There are as many motives as there are undergraduates taking introductory science courses, but if you look closely at groups of freshmen science students such as those from underrepresented minority (URM) backgrounds, you can see striking motivational differences across and within these groups. That's a major finding in a new survey of 249 freshmen by psychology researchers in California. The researchers found that those who entered undergraduate science studies with a strong belief that science could help members of their communities were more likely to identify as being scientists over time. But this held true only for URM first-generation college students, that is, URM freshmen who were first in their families to enroll at the college level. Students from all groups were highly motivated by traditional science values, such as curiosity and passion for discovery. But this "prosocial" outlook, say the researchers, was also a prime motivator for URM first-generation students' desire to pursue science careers. Yet looking across all URM science students, combining first-generation students with those from families with college or higher educational backgrounds, the researchers found a greater connection between broader prosocial goals and their reasons for pursuing a science degree or career. Seeing opportunities to fulfill these prosocial goals can be more important for URM students in science fields than for students who are traditionally well-represented.
These are among the findings of a new study of URM student motivation just published in the journal CBE-Life Sciences Education (LSE), by psychology researchers Matthew C. Jackson, Gino Galvez, and Isidro Landa, plus organic chemist Paul Buonora at California State University, Long Beach, and psychologist Dustin B. Thomas at San Diego State University. These findings, say the authors, demonstrate that all students, even within a definable subgroup, can have differing motives and career ideals. Taking these "intersectional identities" into account, the researchers say, undergraduate science educators should pay attention to culturally connected career motives within URM communities to "make science matter" to them.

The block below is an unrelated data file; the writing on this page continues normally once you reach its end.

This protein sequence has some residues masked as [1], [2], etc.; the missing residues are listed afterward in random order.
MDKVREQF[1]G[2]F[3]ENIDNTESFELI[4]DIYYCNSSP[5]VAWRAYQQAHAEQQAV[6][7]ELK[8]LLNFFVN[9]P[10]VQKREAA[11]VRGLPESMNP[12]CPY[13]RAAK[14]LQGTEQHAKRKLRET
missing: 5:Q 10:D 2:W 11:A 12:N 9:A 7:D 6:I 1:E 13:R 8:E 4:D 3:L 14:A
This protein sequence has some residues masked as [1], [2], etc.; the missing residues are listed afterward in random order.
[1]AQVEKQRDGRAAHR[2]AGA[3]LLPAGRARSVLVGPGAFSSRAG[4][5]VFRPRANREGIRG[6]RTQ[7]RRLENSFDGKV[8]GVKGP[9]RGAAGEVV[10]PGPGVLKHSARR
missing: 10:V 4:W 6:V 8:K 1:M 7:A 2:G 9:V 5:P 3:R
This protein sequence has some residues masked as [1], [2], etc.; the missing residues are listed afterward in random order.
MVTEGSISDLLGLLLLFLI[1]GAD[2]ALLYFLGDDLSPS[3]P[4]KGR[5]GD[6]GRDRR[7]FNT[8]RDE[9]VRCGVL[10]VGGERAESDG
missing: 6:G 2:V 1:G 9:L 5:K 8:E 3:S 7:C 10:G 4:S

Published by the American Society for Cell Biology, LSE is an open-access journal fostering excellence in life science education through peer-reviewed education research and evidence-based teaching. The special issue on broadening participation was edited by Kenneth Gibbs, Program Analyst at the National Institute of General Medical Sciences, National Institutes of Health, in Bethesda, MD, and Pat Marsteller, Department of Biology at Emory University in Atlanta, GA.
All the research papers published in this issue, say the editors, are aimed at promoting diversity, equity, and inclusion in "a vibrant scientific enterprise that continues to harness the contributions of those from traditionally well-represented backgrounds while fostering full participation and engagement of those from other backgrounds (e.g., women, racial and ethnic minorities, people with disabilities, sexual and gender minorities, first-generation students, those from low-income backgrounds, etc.)."
Materials provided by American Society for Cell Biology. Note: Content may be edited for style and length.
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